Paris insolite  

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"Paris Vagabond, first published in 1952, is one of the most extraordinary books ever written about that city. It follows in the lineage of great narratives by champion walkers—Louis-Sébastien Mercier’s Le Tableau de Paris (1781–1788), Nicolas-Edme Restif de la Bretonne’s Les Nuits de Paris (1788–1794), Alexandre Privat d’Anglemont’s Paris anecdote (1854), Léon-Paul Fargue’s Le Piéton de Paris (1939), among others—although its focus is more pointed and specific." ---Luc Sante[1]


"Observons toutefois une coïncidence. En 1952, Jean-Paul Clébert publie chez Denoël un curieux roman aléatoire, Paris insolite, dans lequel il narre par le menu ses dérives à travers la capitale. Le livre ressemble fort à une recension psychogéographique. Un des personnages s'inspire d'ailleurs d'un client de Moineau : Jean-Claude Guilbert. L'ouvrage recueille un franc succès, et s'attire en particulier les faveurs de la presse. Debord ou d'autres lettristes ont-ils lu Paris insolite? --Vie et mort de Guy Debord, Christophe Bourseiller, 1999


"Jean-Paul Clébert’s friends Jacques Yonnet and Robert Giraud were inspired to write their own tales of the vagabond life on the streets of Paris; Yonnet’s Rue des Maléfices (1954), his sole novel (originally Enchantements sur Paris, English translation Paris Noir), and Giraud’s Le Vin des rues (1955). The three frequented Chez Fraysse on Rue de Seine in Saint-Germain-des-Prés with Doisneau, not far from Clébert’s other haunt Chez Moineau, the dirt-cheap refuge of bohemian youths and of Guy Debord, Michele Bernstein, Gil J. Wolman, Ivan Chtcheglov and the other members of the Lettrist International, and which was the subject of Ed van der Elsken’s photo-romain Love on the Left Bank (1956). Thus did Clébert attend both the last Surrealist meeting and some of the first gatherings of the Situationists." --Sholem Stein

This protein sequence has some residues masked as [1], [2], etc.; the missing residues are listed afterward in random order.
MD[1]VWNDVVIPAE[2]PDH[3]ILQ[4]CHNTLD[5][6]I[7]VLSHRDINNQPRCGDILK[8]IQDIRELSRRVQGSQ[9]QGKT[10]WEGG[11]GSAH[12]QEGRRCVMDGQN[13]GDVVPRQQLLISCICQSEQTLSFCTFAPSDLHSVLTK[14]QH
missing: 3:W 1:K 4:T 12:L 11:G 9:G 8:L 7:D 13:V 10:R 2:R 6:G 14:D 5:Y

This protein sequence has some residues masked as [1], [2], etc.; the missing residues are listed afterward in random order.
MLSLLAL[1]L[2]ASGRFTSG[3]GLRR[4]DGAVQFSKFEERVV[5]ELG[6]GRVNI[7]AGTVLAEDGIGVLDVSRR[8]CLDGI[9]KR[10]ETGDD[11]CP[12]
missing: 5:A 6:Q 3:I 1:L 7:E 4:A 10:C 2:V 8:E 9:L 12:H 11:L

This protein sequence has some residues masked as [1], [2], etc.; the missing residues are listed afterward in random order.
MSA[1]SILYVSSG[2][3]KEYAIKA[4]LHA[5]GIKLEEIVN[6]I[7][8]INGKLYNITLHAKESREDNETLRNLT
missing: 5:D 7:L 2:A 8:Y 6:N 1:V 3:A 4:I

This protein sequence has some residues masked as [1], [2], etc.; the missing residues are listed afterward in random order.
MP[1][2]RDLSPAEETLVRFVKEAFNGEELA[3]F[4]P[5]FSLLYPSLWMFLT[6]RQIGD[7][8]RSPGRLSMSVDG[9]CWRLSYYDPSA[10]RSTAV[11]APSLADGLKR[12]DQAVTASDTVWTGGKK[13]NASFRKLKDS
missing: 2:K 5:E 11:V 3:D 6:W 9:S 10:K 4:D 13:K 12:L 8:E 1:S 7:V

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Train wreck at Montparnasse (October 22, 1895) by Studio Lévy and Sons.
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Train wreck at Montparnasse (October 22, 1895) by Studio Lévy and Sons.

Paris insolite (1952) is a 'roman aléatoire' (aleatory novel) by French writer Jean-Paul Clébert (1926 - 2011). It was published in English with a foreword by Luc Sante as Paris Vagabond.

Before writing this book Clébert lived for 3 or 4 years as a clochard amongst the many homeless people in the underground world of Paris. This experience inspired his classic study of the underworld of Paris, which he dedicated to his companions Robert Giraud and photographer Robert Doisneau. The book was championed by the remaining Surrealists, and the emerging Situationists based their theory of the dérive on Clébert's principles, using his book as a literal guide to the underside of the city. An illustrated edition with 115 photos of Patrice Molinard (who debuted as a stills photographer on Georges Franju's documentary le Sang des bêtes) and layout by Massin was published in 1954. On the occasion of the book's reissue by Attila in 2009 he said:

"it was not a story in a journalistic sense, it was a personal investigation, it was me in the streets of Paris."

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Unless indicated otherwise, the text in this article is either based on Wikipedia article "Paris insolite" or another language Wikipedia page thereof used under the terms of the GNU Free Documentation License; or on original research by Jahsonic and friends. See Art and Popular Culture's copyright notice.

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